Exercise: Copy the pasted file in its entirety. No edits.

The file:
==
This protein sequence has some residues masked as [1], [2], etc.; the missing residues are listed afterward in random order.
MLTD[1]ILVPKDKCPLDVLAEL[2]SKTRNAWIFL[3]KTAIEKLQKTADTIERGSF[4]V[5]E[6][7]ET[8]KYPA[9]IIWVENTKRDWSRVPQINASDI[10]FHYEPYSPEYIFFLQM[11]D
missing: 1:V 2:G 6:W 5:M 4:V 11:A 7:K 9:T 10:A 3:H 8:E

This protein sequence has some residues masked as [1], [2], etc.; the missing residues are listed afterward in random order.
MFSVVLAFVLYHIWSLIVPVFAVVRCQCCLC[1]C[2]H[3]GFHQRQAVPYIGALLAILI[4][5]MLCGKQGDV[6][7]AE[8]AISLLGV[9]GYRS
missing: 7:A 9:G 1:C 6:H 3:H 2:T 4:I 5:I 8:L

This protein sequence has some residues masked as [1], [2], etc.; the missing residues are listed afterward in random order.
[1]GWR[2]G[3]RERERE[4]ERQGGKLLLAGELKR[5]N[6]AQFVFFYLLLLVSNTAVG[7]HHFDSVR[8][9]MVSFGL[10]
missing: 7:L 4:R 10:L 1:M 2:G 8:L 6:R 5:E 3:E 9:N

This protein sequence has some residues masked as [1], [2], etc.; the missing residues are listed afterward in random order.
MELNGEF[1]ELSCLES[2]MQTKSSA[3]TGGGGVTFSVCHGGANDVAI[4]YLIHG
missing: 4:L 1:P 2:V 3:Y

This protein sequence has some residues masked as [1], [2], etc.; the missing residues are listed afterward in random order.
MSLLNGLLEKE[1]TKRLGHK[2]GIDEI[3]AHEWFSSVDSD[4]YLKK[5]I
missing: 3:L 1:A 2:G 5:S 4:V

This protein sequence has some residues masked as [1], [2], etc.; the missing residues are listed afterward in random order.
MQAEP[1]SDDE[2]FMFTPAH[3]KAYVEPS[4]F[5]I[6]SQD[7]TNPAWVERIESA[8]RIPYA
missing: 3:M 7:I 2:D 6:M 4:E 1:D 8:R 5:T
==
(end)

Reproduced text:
This protein sequence has some residues masked as [1], [2], etc.; the missing residues are listed afterward in random order.
MLTD[1]ILVPKDKCPLDVLAEL[2]SKTRNAWIFL[3]KTAIEKLQKTADTIERGSF[4]V[5]E[6][7]ET[8]KYPA[9]IIWVENTKRDWSRVPQINASDI[10]FHYEPYSPEYIFFLQM[11]D
missing: 1:V 2:G 6:W 5:M 4:V 11:A 7:K 9:T 10:A 3:H 8:E

This protein sequence has some residues masked as [1], [2], etc.; the missing residues are listed afterward in random order.
MFSVVLAFVLYHIWSLIVPVFAVVRCQCCLC[1]C[2]H[3]GFHQRQAVPYIGALLAILI[4][5]MLCGKQGDV[6][7]AE[8]AISLLGV[9]GYRS
missing: 7:A 9:G 1:C 6:H 3:H 2:T 4:I 5:I 8:L

This protein sequence has some residues masked as [1], [2], etc.; the missing residues are listed afterward in random order.
[1]GWR[2]G[3]RERERE[4]ERQGGKLLLAGELKR[5]N[6]AQFVFFYLLLLVSNTAVG[7]HHFDSVR[8][9]MVSFGL[10]
missing: 7:L 4:R 10:L 1:M 2:G 8:L 6:R 5:E 3:E 9:N

This protein sequence has some residues masked as [1], [2], etc.; the missing residues are listed afterward in random order.
MELNGEF[1]ELSCLES[2]MQTKSSA[3]TGGGGVTFSVCHGGANDVAI[4]YLIHG
missing: 4:L 1:P 2:V 3:Y

This protein sequence has some residues masked as [1], [2], etc.; the missing residues are listed afterward in random order.
MSLLNGLLEKE[1]TKRLGHK[2]GIDEI[3]AHEWFSSVDSD[4]YLKK[5]I
missing: 3:L 1:A 2:G 5:S 4:V

This protein sequence has some residues masked as [1], [2], etc.; the missing residues are listed afterward in random order.
MQAEP[1]SDDE[2]FMFTPAH[3]KAYVEPS[4]F[5]I[6]SQD[7]TNPAWVERIESA[8]RIPYA
missing: 3:M 7:I 2:D 6:M 4:E 1:D 8:R 5:T